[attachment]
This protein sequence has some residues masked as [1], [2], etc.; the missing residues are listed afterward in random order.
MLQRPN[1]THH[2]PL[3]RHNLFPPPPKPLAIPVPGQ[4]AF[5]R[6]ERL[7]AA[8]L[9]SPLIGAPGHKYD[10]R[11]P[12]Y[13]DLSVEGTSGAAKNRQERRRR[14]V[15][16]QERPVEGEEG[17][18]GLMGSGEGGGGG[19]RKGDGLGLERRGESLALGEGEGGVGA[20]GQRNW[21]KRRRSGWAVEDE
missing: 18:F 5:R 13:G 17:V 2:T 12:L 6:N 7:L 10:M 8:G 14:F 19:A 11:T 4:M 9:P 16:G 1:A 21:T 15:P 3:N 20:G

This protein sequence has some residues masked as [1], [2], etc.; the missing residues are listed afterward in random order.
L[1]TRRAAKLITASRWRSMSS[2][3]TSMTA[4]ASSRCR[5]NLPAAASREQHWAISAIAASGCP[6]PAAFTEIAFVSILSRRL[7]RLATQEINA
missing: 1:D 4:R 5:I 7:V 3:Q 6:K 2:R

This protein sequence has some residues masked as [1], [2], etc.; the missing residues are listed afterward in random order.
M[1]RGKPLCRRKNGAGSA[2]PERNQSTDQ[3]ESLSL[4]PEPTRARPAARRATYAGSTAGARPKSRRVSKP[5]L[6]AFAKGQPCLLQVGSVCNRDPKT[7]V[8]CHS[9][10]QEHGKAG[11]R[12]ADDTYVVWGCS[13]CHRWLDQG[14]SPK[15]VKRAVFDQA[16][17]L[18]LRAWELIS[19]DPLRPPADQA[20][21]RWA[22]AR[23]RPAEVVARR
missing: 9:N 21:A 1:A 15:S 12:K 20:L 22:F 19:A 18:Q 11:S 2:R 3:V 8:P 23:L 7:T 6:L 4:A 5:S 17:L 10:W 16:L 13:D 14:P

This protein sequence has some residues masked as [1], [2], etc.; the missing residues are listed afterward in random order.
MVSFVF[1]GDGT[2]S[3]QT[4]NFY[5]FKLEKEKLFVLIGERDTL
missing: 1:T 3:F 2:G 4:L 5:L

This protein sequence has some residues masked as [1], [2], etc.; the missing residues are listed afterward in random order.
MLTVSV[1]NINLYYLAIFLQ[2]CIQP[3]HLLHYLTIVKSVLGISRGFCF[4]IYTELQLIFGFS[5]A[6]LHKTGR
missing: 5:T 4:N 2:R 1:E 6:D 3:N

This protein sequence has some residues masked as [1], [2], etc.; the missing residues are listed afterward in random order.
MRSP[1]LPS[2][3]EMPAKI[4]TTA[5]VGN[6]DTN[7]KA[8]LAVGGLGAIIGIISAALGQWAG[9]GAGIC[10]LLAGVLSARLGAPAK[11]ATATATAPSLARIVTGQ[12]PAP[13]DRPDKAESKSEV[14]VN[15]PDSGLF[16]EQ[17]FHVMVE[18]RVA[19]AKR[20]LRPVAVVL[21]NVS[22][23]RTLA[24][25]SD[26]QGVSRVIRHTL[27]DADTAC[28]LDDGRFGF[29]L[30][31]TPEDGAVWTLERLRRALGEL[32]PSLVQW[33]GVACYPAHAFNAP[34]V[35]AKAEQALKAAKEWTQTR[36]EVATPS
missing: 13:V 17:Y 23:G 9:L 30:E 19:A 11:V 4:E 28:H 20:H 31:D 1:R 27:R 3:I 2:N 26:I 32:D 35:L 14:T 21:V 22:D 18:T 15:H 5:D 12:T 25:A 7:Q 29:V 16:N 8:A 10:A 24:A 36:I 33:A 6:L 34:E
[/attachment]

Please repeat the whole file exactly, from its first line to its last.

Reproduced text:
This protein sequence has some residues masked as [1], [2], etc.; the missing residues are listed afterward in random order.
MLQRPN[1]THH[2]PL[3]RHNLFPPPPKPLAIPVPGQ[4]AF[5]R[6]ERL[7]AA[8]L[9]SPLIGAPGHKYD[10]R[11]P[12]Y[13]DLSVEGTSGAAKNRQERRRR[14]V[15][16]QERPVEGEEG[17][18]GLMGSGEGGGGG[19]RKGDGLGLERRGESLALGEGEGGVGA[20]GQRNW[21]KRRRSGWAVEDE
missing: 18:F 5:R 13:G 17:V 2:T 12:L 6:N 7:L 10:M 8:G 14:F 19:A 11:T 4:M 9:P 16:G 1:A 21:T 15:P 3:N 20:G

This protein sequence has some residues masked as [1], [2], etc.; the missing residues are listed afterward in random order.
L[1]TRRAAKLITASRWRSMSS[2][3]TSMTA[4]ASSRCR[5]NLPAAASREQHWAISAIAASGCP[6]PAAFTEIAFVSILSRRL[7]RLATQEINA
missing: 1:D 4:R 5:I 7:V 3:Q 6:K 2:R

This protein sequence has some residues masked as [1], [2], etc.; the missing residues are listed afterward in random order.
M[1]RGKPLCRRKNGAGSA[2]PERNQSTDQ[3]ESLSL[4]PEPTRARPAARRATYAGSTAGARPKSRRVSKP[5]L[6]AFAKGQPCLLQVGSVCNRDPKT[7]V[8]CHS[9][10]QEHGKAG[11]R[12]ADDTYVVWGCS[13]CHRWLDQG[14]SPK[15]VKRAVFDQA[16][17]L[18]LRAWELIS[19]DPLRPPADQA[20][21]RWA[22]AR[23]RPAEVVARR
missing: 9:N 21:A 1:A 15:S 12:K 20:L 22:F 19:A 18:Q 11:S 2:R 3:V 8:P 23:L 7:T 6:L 4:A 5:S 17:L 10:W 16:L 13:D 14:P

This protein sequence has some residues masked as [1], [2], etc.; the missing residues are listed afterward in random order.
MVSFVF[1]GDGT[2]S[3]QT[4]NFY[5]FKLEKEKLFVLIGERDTL
missing: 1:T 3:F 2:G 4:L 5:L

This protein sequence has some residues masked as [1], [2], etc.; the missing residues are listed afterward in random order.
MLTVSV[1]NINLYYLAIFLQ[2]CIQP[3]HLLHYLTIVKSVLGISRGFCF[4]IYTELQLIFGFS[5]A[6]LHKTGR
missing: 5:T 4:N 2:R 1:E 6:D 3:N

This protein sequence has some residues masked as [1], [2], etc.; the missing residues are listed afterward in random order.
MRSP[1]LPS[2][3]EMPAKI[4]TTA[5]VGN[6]DTN[7]KA[8]LAVGGLGAIIGIISAALGQWAG[9]GAGIC[10]LLAGVLSARLGAPAK[11]ATATATAPSLARIVTGQ[12]PAP[13]DRPDKAESKSEV[14]VN[15]PDSGLF[16]EQ[17]FHVMVE[18]RVA[19]AKR[20]LRPVAVVL[21]NVS[22][23]RTLA[24][25]SD[26]QGVSRVIRHTL[27]DADTAC[28]LDDGRFGF[29]L[30][31]TPEDGAVWTLERLRRALGEL[32]PSLVQW[33]GVACYPAHAFNAP[34]V[35]AKAEQALKAAKEWTQTR[36]EVATPS
missing: 13:V 17:Y 23:G 9:L 30:E 19:A 11:V 4:E 28:H 20:H 31:D 1:R 27:R 3:I 2:N 26:I 32:D 35:L 14:T 21:V 22:D 18:T 15:H 5:D 12:T 25:A 7:Q 29:V 16:N 8:A 10:A 24:A 36:I 33:A 6:L 34:E